I haven't encountered any problems (bugs) with Toyland, even the later betas were quite stable, although some people have reported sound problems (due to MMOS/2 -- the author reports that a new Sound Blaster driver released late in July may have fixed this problem). I haven't had any trouble with speed either, the game loads fast and runs just fine on my test machine (486 66Mhz, 16mb RAM). I have also tried it on a slightly older machine (386 40Mhz, 8mb RAM), and although the loading times are... well... not as good as they are on a slightly faster computer, performance is acceptable. Toyland supports both 256 and 65k colours, but naturally looks better in 65k.

Other Features

A small disadvantage to this game is that when you make a mistake (you push a ball into a corner, or waste a key or something), you often have to restart the level. The only way to get past this is to do a bit of thinking before you start a level instead of just throwing yourself into the game. There is actually an undo button, which remedies this to a certain point, but unfortunately it only works nine steps back. There is also a quicksave and quickload feature which saves your position in the current level.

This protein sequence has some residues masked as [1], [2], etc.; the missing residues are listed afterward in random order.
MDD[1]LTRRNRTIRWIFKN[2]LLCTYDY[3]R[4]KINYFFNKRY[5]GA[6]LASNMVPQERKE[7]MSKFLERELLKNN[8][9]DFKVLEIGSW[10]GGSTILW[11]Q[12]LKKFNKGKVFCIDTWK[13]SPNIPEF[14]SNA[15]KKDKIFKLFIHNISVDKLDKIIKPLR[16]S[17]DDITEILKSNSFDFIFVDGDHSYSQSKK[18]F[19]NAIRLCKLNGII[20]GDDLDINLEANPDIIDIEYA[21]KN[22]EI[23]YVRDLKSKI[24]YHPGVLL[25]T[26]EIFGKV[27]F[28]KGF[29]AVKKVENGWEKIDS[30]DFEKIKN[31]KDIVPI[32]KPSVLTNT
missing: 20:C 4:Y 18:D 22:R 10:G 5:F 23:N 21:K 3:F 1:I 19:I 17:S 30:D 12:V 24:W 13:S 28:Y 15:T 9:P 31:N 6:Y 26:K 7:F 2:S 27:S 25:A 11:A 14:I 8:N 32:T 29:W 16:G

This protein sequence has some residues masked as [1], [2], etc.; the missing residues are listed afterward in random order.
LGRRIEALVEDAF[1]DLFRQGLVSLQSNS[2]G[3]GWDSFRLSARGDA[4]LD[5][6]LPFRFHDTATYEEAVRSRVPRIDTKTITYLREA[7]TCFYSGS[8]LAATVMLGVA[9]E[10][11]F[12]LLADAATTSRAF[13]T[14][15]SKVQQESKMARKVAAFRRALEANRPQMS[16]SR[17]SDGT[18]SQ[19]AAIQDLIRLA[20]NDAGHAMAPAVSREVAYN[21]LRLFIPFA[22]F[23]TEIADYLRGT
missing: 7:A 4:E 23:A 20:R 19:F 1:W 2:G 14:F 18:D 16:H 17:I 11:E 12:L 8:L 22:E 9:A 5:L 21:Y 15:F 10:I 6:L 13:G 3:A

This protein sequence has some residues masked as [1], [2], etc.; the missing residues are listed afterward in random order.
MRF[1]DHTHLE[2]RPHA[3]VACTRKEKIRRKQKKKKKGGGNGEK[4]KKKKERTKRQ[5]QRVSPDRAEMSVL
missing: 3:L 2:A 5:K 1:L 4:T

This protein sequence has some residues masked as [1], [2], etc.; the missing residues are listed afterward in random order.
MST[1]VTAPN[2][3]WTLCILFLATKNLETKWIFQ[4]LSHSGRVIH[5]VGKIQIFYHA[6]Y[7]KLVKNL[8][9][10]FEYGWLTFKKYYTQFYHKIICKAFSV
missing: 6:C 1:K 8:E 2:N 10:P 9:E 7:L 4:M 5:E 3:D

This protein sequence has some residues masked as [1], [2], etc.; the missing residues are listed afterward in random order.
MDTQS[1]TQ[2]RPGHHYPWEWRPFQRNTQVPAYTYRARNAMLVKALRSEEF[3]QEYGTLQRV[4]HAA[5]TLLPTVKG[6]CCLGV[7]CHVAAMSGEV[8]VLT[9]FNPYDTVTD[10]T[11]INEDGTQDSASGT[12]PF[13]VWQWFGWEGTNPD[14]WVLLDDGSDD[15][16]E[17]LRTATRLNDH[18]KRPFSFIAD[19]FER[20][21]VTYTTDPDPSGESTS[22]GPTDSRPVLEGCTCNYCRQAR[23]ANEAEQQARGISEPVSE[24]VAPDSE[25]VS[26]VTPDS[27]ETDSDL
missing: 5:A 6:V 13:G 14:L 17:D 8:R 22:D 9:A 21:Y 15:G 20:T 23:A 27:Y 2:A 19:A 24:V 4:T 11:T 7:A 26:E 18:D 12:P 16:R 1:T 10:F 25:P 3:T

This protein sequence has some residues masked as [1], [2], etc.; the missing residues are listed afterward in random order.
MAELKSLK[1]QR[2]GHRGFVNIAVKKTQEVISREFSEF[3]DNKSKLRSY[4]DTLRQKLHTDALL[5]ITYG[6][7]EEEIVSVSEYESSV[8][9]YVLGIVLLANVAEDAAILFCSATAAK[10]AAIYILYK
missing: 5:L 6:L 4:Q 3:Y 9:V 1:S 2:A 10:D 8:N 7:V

An interesting feature of Toyland is the possibility to create your own levels, which after creation can be exported and used by other players (via e-mail!). This importing and exporting is only possible in the registered version (creating your own levels can be done even by unregistered players) but it has the potential to make the game infinitely playable, like level editors did for DOOM.

If you find it boring playing the game alone there is a multiplayer option. You can play with your friends, either competitively (first one who gets the bead wins) or cooperatively (helping each other, it doesn't matter who gets the bead first).


Toyland is shareware and costs US$25 (or 37 DM) to register, which gives you access to more states, more levels (104 total), special "finishing" levels, more game, more Toyland, more fun! On the whole, Toyland isn't perhaps that extraordinary, but it is a good shareware game, well worth its registration.
 * Toyland v1.0
by Rainald Menge
download from Toyland FTP Site (ZIP, 2.5meg)
Registration: US$25
Mikael Engdahl has been an OS/2 enthusiast since v2.0. In his spare time, when not studying, he likes playing (OS/2) games.